Keep Technical Difficulties at Bay
All meetings are not created equal—each require their own unique preparation. Determine which materials and technology make the most sense for each event. For example:
- Consider the technology. For example, dual monitor screens will enable you to view meeting materials on one screen and interact with participants using the other. Communication becomes much more seamless when you avoid the need to toggle back and forth.
- Test your audio and video prior to the meeting. This advice is for all meeting participants. Prior to the event, attendees should double check their devices are operational, they have the proper equipment to participate in the meeting, and they are familiar with the controls. There’s nothing worse than watching a colleague try to figure out how to turn on his/her camera while everyone else waits.
- Check your platform’s capabilities. Ensure your platform can support the number of expected attendees.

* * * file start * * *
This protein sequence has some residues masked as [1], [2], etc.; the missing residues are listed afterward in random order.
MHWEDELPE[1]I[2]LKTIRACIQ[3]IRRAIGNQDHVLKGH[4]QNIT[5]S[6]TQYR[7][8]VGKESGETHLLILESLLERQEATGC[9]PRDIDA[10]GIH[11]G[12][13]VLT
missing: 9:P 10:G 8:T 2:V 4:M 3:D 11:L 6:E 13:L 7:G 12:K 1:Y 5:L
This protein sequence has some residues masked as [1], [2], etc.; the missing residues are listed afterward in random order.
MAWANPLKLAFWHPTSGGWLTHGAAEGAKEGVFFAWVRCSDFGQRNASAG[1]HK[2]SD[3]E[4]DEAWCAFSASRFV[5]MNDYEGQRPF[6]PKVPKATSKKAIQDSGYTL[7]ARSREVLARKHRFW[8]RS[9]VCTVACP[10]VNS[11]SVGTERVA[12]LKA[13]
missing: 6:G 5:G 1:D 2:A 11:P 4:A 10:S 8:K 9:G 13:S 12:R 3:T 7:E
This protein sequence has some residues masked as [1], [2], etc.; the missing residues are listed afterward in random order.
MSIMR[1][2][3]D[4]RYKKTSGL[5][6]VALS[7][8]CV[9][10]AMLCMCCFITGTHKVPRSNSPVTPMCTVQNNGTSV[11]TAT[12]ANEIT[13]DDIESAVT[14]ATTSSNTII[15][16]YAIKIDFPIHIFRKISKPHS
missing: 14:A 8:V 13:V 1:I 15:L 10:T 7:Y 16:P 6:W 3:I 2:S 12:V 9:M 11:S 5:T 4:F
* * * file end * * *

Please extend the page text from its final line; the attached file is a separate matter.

- Support is key. In case of technology failure or difficulties, make sure you have someone that can help. Enlist a production assistant who is tech-savvy and can help attendees who have connection issues. A technical support team is especially important for larger meetings, with multiple presenters, breakout room, and many attendees to coordinate.
Always Use Video
It's quite obvious that remote collaboration is much easier and more effective with video. As the meeting coordinator, you should set the expectation with attendees that video presence is a requirement. Lead by example by arriving to the virtual event early, turning on your camera, and ensuring you have proper camera framing and adequate lighting. Greet attendees as they arrive to the meeting, and if necessary, discreetly ask them to turn on their their camera.
The importance of video cannot be understated. Here are more great reasons to promote video during meetings:
- Attendees feel more connected
- Improves engagement
- Allow you to see the reaction of others, check for understanding, and know when to redirect
- Helps to maintain attendee attentiveness and keeps them accountable
Overtly Discourage Multitasking
Multitasking is the silent killer of virtual meetings. Here are some ways to prevent attendees from multitasking: